The study acknowledged that in terms of anaerobic power, the top 25% of female Marines overlapped with the bottom 25% of male Marines; and in terms of both anaerobic and aerobic capacity, the top 10% of women overlapped with the bottom 50% of men. That sounds, without much analysis, to be a golden talking point for naysayers, but here’s the bottom line: At least some women had more anaerobic power, anaerobic capacity, and aerobic capacity than some men. This automatically indicates, almost without any other analysis, that there are absolutely some female Marines who are more qualified, based on their strength and endurance, to be in a combat job than some male Marines. Mathematically it means that of the 300 male Marines in the study, there was at least one woman who had greater physical strength than 75 of them and greater endurance than 150 of them.

The study reported performance in terms of percentiles rather than means and standard deviations, which can falsely give the impression of significant variance when, in fact, it could be statistically possible for many of the women’s scores to fall within one standard deviation of the male mean, even if they seem weak on a percentile basis. In other words, there absolutely were at least some female Marines who outperformed the weakest male Marine, but under current rules, that weakest male Marine still gets the job, only by virtue of his gender, despite more qualified (female) Marines for that job.

The Marine Corps study summary included a quotation from the 1992 Presidential Commission on the Assignment of Women in the Armed Forces: “A military unit at maximum combat effectiveness is a military unit least likely to suffer casualties. … Risking the lives of a military unit in combat to provide career opportunities or accommodate the personal desires or interests of an individual, or group of individuals, is more than bad military judgement. It is morally wrong.” No arguments from me. But it seems that risking the lives of a military unit by selecting weaker men over stronger women runs counter to this point.

It’s worth speculating about the motivations of those who have so loudly denounced the efforts to fill critical positions with the most-qualified Marine regardless of gender. This group is generally split into two potentially overlapping factions: Those who are worried about lower standards, which I think includes the majority of retirees and veterans, and those who are, quite frankly, a little insecure.

After more than nine years in the combat arms, I’ve observed one particular type of soldier who is the first to try to haze or initiate newcomers to the unit. There is one particular type who will take extra time and effort to try to erect artificial barriers to group membership. It is always the most insecure soldiers, the ones who through reluctant self-awareness know that they would be one of the first to be replaced should a more competent and able individual arrive.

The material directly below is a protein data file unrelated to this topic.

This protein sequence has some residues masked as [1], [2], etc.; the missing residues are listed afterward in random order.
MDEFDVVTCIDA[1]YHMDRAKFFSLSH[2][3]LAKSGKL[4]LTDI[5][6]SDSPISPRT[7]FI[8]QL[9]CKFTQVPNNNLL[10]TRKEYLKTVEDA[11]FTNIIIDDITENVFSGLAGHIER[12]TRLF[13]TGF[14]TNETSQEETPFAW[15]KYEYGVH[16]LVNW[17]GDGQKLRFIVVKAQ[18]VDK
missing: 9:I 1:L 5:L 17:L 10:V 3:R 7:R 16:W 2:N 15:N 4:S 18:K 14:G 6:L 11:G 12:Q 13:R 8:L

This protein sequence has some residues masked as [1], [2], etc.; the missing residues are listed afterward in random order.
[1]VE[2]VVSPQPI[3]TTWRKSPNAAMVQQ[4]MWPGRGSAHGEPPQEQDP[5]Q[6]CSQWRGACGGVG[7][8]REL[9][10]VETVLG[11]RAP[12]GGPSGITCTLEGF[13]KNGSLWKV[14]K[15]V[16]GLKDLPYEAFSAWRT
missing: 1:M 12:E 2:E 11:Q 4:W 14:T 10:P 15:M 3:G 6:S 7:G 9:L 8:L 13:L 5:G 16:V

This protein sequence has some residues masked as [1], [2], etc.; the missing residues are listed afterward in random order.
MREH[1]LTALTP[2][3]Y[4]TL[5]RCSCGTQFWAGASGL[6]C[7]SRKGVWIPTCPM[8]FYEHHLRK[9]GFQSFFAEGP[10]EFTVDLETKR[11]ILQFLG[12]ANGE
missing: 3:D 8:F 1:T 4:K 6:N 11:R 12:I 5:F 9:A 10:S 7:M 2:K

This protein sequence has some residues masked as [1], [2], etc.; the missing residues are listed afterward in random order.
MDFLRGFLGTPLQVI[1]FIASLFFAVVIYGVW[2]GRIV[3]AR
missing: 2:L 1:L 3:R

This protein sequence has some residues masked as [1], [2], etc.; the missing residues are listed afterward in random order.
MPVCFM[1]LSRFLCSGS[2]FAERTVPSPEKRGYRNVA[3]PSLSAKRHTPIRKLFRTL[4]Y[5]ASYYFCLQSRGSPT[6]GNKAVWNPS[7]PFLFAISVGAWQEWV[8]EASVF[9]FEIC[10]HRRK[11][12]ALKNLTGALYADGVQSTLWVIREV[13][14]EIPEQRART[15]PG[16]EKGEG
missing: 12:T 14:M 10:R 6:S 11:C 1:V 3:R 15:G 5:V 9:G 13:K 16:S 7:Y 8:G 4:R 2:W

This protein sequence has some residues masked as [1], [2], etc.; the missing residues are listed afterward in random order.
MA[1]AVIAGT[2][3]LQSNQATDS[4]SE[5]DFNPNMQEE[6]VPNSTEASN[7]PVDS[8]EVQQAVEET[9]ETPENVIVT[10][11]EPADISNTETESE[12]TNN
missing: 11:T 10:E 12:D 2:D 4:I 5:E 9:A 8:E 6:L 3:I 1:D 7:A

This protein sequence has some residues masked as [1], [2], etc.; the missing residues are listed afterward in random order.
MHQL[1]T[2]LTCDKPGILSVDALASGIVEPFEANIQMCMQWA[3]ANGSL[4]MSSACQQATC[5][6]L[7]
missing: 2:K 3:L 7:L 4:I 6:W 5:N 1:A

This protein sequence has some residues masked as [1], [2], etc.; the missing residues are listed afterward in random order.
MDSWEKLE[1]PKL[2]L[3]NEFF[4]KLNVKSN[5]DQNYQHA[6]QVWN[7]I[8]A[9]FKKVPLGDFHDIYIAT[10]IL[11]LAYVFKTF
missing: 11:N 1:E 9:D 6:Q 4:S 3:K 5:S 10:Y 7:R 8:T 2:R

The highest performers don’t care as long as the newcomer can do the job. In fact, from a life-or-death perspective, the high performers simply want the best people on the team; I don’t support gender integration because I want to be politically correct or because I think it’s “fair;” I support it because I know that there are outstanding female soldiers, noncommissioned officers, and officers (including some cadets) who could be better than some of the men we currently have serving in those branches and I want to put the best team out on the field.

We already know that the average man will outperform the average woman in terms of strength and endurance, mostly stemming from an advantage in lean body mass and minor physiological differences. But that is absolutely worthless in comparing the above-average woman with the below-average man, who is still fully qualified to be an infantryman simply by birthright. And that should actually provide comfort to those retirees and veterans who are concerned about lower standards. When you expand your pool of available and qualified candidates, you will experience an increase in standards. We saw the same effect after we ended the practice of racially segregated units, against many similar counter arguments. Those physically and mentally weaker men holding combat arms positions by virtue of their gender will be replaced by more qualified women.

Flash back to Mosul in 2008 and after thanking our first female searcher for volunteering, but sending her back to her job servicing weapons in the armament shop, we welcomed a new female soldier who was bigger and stronger and had absolutely no issues doing anything the rest of the all-male scout platoon was expected to do. She quickly became an asset to the platoon, accomplishing feats that we would not have otherwise been able to do without her, like building rapport with women in the neighborhoods and villages we controlled and conducting effective questioning to get extra intelligence during raids. She conducted kinetic operations and I came to implicitly trust that her sector was covered as well as that of any of my other soldiers.

It’s time to ignore what reproductive organs we were born with and start being more concerned with what amount of lean muscle mass is required to perform a certain task, what height is required, what kind of aerobic power and capacity is required, and then test for those things at basic training before assigning occupational specialties, rather than contracting for a certain specialty before one may have held a rifle.

The most important finding to come from the study is the realization that each specialty needs to have certain standards, both physical and intellectual, that have nothing to do with gender. If the infantry standard is set so high that not a single woman can achieve it, that is perfectly acceptable. That is, so long as we’re prepared to disqualify more than half of the men who want that job as well.